On a blisteringly cold and at times torrentially snowy Sunday afternoon at the Etihad Stadium, the only thing looking red hot was the XI wearing sky blue.
West Ham’s reality check of a 1-0 defeat to Wolves last time out in the Premier League certainly dented spirits after earning a massive 3-2 win against Liverpool just two weeks prior.
But now it’s safe to assume that the bubble is somewhat burst following Manchester City’s convincing and commanding 2-1 victory over the Hammers on Sunday.
While Moyes’ side may have come away from Molineux feeling slightly aggrieved to have not earned more, no such conclusion could be made following their trip to Manchester; they simply didn’t deserve anything.
From miscalculated passes to relying on the isolated Michail Antonio far too heavily, the Hammers’ build up play never looked like penetrating City.
The dominance of Rodri in midfield was enough to hoover up the mess on the rare occasions West Ham bypassed the incessant press of City’s more attack-minded individuals, while the partnership of Ruben Dias and Aymeric Laporte was utterly unfazed by the presence of just one outlet up top.
While putting in a decent defensive shift, the Hammers’ forward play was non-existent for large parts. Being reduced to aimless ‘hit and hopes’ time after time resulted in a visible decrease in intensity throughout proceedings.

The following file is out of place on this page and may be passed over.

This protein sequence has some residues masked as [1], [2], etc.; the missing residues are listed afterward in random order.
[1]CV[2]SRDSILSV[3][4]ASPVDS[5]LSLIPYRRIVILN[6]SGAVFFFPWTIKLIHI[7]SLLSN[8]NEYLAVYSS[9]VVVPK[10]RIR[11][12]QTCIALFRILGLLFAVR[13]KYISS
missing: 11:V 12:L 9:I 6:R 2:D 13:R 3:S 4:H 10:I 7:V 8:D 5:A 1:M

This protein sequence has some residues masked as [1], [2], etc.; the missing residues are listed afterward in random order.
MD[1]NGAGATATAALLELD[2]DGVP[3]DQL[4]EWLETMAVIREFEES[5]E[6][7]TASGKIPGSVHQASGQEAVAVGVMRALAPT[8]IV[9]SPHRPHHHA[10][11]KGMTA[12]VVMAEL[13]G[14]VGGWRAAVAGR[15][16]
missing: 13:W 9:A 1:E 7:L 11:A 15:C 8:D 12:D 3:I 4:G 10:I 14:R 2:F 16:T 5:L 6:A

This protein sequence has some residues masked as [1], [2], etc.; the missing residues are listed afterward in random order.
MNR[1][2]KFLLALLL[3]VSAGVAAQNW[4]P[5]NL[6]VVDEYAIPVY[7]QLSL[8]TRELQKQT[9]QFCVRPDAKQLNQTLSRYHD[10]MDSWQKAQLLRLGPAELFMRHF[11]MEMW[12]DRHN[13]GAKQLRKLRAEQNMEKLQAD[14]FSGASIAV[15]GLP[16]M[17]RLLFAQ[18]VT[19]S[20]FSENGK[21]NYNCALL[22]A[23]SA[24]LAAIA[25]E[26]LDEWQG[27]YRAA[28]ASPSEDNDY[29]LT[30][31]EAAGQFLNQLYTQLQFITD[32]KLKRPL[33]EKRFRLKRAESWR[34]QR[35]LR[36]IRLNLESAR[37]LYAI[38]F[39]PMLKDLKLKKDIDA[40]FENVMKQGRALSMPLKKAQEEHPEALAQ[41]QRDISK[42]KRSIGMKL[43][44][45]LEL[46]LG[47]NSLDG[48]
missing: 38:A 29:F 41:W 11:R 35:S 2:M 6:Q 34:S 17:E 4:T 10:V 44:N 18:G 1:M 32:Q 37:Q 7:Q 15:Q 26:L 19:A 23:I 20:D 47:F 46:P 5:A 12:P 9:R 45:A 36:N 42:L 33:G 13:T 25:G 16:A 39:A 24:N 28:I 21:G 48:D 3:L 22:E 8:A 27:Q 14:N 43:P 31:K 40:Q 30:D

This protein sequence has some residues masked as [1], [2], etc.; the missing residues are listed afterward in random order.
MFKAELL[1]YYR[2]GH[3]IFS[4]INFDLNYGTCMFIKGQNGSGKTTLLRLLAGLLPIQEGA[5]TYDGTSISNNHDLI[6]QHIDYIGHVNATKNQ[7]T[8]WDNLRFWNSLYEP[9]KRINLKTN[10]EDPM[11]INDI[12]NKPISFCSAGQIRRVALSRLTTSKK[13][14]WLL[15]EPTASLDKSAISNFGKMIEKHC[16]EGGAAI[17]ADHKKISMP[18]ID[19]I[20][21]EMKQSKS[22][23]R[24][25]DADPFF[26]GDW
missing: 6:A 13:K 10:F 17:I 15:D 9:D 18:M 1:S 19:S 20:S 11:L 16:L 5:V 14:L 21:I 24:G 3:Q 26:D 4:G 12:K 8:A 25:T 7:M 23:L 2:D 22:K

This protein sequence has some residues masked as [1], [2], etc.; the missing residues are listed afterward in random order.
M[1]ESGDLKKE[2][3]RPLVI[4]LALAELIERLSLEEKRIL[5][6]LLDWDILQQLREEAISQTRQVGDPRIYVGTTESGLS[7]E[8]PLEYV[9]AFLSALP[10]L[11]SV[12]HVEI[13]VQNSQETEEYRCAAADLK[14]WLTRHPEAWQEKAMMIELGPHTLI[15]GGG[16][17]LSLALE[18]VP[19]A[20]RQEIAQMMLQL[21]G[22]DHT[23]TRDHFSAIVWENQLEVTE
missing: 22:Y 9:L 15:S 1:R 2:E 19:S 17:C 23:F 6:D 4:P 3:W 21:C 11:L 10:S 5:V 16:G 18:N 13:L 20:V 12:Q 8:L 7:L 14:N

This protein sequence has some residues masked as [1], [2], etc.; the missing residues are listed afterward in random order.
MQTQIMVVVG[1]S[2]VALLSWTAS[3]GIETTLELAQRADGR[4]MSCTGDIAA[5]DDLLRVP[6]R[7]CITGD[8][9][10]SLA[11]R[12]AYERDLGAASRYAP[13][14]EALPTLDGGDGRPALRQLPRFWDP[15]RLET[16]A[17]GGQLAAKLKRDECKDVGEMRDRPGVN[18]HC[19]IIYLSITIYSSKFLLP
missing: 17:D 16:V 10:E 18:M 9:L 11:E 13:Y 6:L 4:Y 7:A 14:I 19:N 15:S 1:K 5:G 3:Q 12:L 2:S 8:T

West Ham’s xG of 0.12 in the first half diminished even further to a measly 0.09 after the interval, reflecting their surprising incompetence at stringing breakaway moves together and collectively advancing up the pitch – as they have done so impressively so far this campaign.
Their ineffectiveness at playing through City’s press and building moves made coming back into the game impossible, until Pep Guardiola’s side approached the latter stages with a more defensive outlook.
When given time on the ball, the Hammers’ did increase their intensity and did start showing a bit of initiative.
Even so, they were unable to overcome the hosts’ secondary and reactionary style of football. Moyes’ men were reduced to taking four of their five shots from outside the area – one of which, admittedly, was a Manuel Lanzini trademark worldie that represented a last-gasp consolation.
But, of course, it simply wasn’t enough. Man City were a dominant force on Sunday afternoon and blew Moyes’ men away with the composure, measure and ruthlessness that have developed into natural traits in Guardiola’s squad.
Having said all that, the defeat certainly doesn’t warrant panic, nor general discontent, among West Ham or its fanbase – after all, the Cityzens’ are somewhat of a wrecking ball at this moment in time and have aspirations of the title rather than Champions League qualification.
What the defeat is, however, is a harsh reminder that there is still a long road of progress to be travelled until Moyes and his side narrow down the gap even further and find consistency against the elite sides in the league.